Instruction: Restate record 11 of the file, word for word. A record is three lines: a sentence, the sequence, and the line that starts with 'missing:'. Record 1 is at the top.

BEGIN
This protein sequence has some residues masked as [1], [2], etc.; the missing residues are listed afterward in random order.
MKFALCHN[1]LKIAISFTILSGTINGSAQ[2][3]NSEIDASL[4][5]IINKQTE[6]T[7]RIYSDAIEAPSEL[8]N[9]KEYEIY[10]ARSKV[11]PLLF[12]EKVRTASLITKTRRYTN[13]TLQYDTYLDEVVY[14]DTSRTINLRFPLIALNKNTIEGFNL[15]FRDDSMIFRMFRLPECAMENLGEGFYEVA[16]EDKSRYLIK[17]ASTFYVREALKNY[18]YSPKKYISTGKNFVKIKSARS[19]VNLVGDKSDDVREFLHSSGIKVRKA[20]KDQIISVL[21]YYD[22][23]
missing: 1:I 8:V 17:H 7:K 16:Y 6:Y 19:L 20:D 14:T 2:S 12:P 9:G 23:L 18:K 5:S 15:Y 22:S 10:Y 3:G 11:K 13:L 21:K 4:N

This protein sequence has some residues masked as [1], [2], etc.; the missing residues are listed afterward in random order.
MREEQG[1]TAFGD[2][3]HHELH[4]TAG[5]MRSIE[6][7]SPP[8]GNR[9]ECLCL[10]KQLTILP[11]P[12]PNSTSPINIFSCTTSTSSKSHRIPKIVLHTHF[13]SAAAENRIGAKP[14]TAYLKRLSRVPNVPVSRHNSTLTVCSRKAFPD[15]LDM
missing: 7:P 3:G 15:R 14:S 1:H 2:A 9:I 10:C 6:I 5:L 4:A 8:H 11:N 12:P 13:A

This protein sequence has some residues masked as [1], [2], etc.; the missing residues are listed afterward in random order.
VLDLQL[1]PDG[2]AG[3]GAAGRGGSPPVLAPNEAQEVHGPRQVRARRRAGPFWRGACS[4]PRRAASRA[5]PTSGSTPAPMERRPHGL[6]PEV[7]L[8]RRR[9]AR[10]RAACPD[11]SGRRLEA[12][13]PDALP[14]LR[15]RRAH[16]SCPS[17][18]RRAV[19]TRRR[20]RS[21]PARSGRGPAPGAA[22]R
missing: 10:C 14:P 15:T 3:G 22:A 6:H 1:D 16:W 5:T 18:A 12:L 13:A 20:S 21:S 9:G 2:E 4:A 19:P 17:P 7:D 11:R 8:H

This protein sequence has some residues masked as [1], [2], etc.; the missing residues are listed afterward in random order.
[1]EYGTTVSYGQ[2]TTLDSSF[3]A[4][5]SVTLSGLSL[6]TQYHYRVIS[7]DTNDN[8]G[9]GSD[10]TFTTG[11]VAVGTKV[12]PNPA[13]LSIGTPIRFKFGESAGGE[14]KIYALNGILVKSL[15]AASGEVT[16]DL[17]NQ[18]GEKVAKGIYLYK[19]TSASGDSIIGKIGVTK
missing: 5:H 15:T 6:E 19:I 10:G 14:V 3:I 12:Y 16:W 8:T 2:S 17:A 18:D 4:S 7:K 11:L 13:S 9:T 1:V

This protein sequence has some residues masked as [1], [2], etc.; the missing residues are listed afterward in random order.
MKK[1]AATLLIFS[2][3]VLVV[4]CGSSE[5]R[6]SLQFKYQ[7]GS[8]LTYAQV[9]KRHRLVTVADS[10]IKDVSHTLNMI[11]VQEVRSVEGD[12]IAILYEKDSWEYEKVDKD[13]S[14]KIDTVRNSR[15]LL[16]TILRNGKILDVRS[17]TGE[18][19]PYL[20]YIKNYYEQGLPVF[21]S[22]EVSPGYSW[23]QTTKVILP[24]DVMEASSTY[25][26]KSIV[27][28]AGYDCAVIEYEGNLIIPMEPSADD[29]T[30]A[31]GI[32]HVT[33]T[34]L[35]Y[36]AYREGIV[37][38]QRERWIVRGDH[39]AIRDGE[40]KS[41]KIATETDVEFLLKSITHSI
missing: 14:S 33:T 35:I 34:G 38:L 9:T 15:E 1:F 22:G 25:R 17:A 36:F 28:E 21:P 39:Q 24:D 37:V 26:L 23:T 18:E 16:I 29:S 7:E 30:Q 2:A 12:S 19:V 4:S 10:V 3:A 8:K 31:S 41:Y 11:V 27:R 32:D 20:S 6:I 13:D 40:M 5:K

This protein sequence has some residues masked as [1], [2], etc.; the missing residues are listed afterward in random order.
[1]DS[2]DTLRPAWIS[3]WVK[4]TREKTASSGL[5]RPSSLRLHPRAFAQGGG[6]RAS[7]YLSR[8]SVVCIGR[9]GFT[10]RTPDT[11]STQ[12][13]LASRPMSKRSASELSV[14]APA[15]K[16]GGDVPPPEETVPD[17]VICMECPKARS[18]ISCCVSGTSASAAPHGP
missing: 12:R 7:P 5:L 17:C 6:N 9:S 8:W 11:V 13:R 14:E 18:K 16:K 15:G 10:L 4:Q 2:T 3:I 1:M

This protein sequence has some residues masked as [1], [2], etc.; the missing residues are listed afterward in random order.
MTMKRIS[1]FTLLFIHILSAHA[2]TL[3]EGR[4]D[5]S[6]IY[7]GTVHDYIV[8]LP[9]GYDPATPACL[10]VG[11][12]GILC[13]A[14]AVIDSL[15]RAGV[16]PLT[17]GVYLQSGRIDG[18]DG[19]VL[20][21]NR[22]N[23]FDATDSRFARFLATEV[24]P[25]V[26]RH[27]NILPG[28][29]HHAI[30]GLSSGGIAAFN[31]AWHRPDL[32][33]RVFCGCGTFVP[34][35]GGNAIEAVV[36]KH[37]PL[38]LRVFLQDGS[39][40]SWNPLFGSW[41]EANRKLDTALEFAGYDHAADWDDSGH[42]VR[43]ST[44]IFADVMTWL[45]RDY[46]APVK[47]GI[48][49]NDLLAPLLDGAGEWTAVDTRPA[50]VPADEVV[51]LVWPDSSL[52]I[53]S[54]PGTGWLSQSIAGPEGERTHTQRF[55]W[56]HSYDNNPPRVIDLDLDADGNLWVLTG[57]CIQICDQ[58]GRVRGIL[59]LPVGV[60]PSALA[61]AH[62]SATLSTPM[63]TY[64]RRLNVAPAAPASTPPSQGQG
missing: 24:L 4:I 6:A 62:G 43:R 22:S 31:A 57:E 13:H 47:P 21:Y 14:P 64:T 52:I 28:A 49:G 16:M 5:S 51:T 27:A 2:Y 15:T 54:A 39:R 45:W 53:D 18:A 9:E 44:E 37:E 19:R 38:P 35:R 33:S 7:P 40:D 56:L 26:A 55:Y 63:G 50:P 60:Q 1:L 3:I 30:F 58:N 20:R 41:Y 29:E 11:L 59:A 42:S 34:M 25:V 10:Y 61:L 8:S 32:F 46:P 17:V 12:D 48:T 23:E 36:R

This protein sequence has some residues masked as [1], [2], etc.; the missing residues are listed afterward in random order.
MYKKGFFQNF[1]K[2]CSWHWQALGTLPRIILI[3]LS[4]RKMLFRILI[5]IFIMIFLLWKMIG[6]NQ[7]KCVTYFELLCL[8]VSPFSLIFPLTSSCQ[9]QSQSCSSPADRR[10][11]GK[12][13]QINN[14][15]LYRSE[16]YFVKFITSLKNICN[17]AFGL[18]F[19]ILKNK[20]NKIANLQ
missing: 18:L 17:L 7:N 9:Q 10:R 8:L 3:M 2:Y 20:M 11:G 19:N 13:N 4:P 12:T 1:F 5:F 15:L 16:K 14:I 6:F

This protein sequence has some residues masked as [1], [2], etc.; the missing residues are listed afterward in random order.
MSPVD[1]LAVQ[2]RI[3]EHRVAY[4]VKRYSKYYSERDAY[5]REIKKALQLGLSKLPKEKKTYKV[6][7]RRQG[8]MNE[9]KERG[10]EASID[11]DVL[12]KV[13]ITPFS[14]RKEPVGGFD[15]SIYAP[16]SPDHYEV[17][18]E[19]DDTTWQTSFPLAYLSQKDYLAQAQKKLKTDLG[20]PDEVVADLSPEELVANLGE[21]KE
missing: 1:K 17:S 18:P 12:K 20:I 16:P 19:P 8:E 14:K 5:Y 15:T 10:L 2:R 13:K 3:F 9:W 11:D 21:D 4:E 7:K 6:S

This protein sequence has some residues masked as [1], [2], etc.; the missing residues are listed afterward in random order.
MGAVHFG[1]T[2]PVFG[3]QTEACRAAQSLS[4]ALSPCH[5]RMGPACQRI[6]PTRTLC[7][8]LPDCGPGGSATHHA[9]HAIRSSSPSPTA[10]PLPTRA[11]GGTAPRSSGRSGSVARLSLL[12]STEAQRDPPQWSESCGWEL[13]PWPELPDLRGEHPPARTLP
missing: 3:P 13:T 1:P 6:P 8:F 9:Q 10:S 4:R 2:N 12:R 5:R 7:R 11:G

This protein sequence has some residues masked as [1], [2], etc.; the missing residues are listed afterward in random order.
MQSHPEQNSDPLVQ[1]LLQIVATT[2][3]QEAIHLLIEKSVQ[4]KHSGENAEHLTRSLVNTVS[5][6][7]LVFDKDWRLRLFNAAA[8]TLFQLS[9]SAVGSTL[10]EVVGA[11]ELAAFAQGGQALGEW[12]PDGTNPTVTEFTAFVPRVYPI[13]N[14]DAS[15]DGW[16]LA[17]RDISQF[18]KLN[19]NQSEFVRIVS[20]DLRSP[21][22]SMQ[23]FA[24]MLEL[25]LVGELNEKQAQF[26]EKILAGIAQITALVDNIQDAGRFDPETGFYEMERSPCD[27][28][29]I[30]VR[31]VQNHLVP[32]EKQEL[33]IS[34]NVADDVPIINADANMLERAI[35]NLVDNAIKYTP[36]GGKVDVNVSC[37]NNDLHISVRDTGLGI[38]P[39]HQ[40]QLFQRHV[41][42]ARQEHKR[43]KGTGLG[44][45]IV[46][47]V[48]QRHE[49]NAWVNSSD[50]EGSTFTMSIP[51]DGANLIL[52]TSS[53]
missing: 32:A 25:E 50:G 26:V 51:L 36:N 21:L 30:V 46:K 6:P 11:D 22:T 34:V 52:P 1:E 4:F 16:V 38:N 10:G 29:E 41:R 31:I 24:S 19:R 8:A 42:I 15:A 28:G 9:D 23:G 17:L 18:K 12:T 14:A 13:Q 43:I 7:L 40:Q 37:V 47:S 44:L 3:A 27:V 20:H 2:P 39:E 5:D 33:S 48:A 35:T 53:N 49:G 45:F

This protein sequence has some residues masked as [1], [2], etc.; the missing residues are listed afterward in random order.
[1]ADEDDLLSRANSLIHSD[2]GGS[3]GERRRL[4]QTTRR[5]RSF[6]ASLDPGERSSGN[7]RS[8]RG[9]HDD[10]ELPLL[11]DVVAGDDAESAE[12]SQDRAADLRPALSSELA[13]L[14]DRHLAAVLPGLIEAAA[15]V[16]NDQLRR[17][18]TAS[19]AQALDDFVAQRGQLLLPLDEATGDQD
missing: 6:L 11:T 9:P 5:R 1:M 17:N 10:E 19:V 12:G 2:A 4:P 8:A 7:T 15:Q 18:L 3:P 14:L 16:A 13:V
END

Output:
This protein sequence has some residues masked as [1], [2], etc.; the missing residues are listed afterward in random order.
MQSHPEQNSDPLVQ[1]LLQIVATT[2][3]QEAIHLLIEKSVQ[4]KHSGENAEHLTRSLVNTVS[5][6][7]LVFDKDWRLRLFNAAA[8]TLFQLS[9]SAVGSTL[10]EVVGA[11]ELAAFAQGGQALGEW[12]PDGTNPTVTEFTAFVPRVYPI[13]N[14]DAS[15]DGW[16]LA[17]RDISQF[18]KLN[19]NQSEFVRIVS[20]DLRSP[21][22]SMQ[23]FA[24]MLEL[25]LVGELNEKQAQF[26]EKILAGIAQITALVDNIQDAGRFDPETGFYEMERSPCD[27][28][29]I[30]VR[31]VQNHLVP[32]EKQEL[33]IS[34]NVADDVPIINADANMLERAI[35]NLVDNAIKYTP[36]GGKVDVNVSC[37]NNDLHISVRDTGLGI[38]P[39]HQ[40]QLFQRHV[41][42]ARQEHKR[43]KGTGLG[44][45]IV[46][47]V[48]QRHE[49]NAWVNSSD[50]EGSTFTMSIP[51]DGANLIL[52]TSS[53]
missing: 32:A 25:E 50:G 26:V 51:L 36:N 21:L 30:V 46:K 6:P 11:D 22:T 34:V 52:P 1:E 4:F 16:V 38:N 10:G 29:E 41:R 31:I 24:S 19:R 8:A 42:I 15:A 28:G 9:D 23:G 17:L 18:K 12:T 14:A 13:Q 43:I 7:L 40:Q 37:V 47:S 44:L 3:A 27:V 20:H 2:P 39:E 5:D 33:S 48:A 35:T 53:N 49:G 45:F